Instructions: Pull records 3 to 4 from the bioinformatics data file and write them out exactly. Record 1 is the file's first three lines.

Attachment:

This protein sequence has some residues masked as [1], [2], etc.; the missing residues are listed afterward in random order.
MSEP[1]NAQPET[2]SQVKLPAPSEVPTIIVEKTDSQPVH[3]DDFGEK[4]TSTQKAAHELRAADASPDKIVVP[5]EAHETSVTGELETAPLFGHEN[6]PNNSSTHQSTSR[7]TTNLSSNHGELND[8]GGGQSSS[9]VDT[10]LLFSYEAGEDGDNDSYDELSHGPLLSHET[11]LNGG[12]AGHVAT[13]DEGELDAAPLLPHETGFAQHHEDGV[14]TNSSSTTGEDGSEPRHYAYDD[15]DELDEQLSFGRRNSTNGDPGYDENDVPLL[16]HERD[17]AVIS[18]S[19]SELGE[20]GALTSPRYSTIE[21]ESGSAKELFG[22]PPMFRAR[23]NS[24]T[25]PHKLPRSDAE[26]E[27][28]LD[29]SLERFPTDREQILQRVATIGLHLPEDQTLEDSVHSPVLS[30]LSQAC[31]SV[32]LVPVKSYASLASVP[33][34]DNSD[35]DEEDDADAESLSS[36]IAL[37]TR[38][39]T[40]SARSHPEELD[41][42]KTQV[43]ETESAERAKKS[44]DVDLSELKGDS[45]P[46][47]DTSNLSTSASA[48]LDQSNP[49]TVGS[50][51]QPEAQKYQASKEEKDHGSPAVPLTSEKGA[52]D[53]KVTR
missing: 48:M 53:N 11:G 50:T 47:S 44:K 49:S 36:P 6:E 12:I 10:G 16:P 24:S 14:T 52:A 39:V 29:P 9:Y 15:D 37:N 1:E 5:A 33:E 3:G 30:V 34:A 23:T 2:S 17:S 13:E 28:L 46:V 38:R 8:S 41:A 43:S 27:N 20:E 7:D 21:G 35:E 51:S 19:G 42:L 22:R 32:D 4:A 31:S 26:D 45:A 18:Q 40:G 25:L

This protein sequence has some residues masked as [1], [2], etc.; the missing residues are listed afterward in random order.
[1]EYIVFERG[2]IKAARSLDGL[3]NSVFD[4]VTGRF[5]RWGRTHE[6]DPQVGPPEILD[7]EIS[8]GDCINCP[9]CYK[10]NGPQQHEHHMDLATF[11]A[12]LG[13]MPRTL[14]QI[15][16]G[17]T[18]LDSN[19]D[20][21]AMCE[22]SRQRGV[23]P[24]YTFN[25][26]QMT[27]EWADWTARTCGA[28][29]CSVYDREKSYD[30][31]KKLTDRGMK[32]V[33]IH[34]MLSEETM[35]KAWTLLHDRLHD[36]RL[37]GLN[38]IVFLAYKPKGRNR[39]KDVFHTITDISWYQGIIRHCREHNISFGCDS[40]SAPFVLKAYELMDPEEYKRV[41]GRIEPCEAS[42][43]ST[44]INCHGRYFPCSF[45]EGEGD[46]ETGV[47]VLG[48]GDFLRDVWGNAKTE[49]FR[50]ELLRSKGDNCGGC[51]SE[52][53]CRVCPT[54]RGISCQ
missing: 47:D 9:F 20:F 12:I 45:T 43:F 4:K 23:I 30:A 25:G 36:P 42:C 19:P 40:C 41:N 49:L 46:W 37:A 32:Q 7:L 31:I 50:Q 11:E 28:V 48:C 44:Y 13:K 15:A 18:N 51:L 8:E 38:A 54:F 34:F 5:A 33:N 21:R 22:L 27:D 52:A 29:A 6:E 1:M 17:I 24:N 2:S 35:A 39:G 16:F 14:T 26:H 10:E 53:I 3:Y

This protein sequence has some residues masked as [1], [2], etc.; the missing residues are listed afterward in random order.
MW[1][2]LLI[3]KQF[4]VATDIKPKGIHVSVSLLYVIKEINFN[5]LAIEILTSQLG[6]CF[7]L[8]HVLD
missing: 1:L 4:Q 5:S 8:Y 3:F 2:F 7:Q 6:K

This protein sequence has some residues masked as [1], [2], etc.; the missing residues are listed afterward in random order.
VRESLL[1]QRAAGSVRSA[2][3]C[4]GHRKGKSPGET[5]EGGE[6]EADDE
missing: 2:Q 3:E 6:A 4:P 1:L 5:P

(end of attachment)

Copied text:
This protein sequence has some residues masked as [1], [2], etc.; the missing residues are listed afterward in random order.
MW[1][2]LLI[3]KQF[4]VATDIKPKGIHVSVSLLYVIKEINFN[5]LAIEILTSQLG[6]CF[7]L[8]HVLD
missing: 1:L 4:Q 5:S 8:Y 3:F 2:F 7:Q 6:K

This protein sequence has some residues masked as [1], [2], etc.; the missing residues are listed afterward in random order.
VRESLL[1]QRAAGSVRSA[2][3]C[4]GHRKGKSPGET[5]EGGE[6]EADDE
missing: 2:Q 3:E 6:A 4:P 1:L 5:P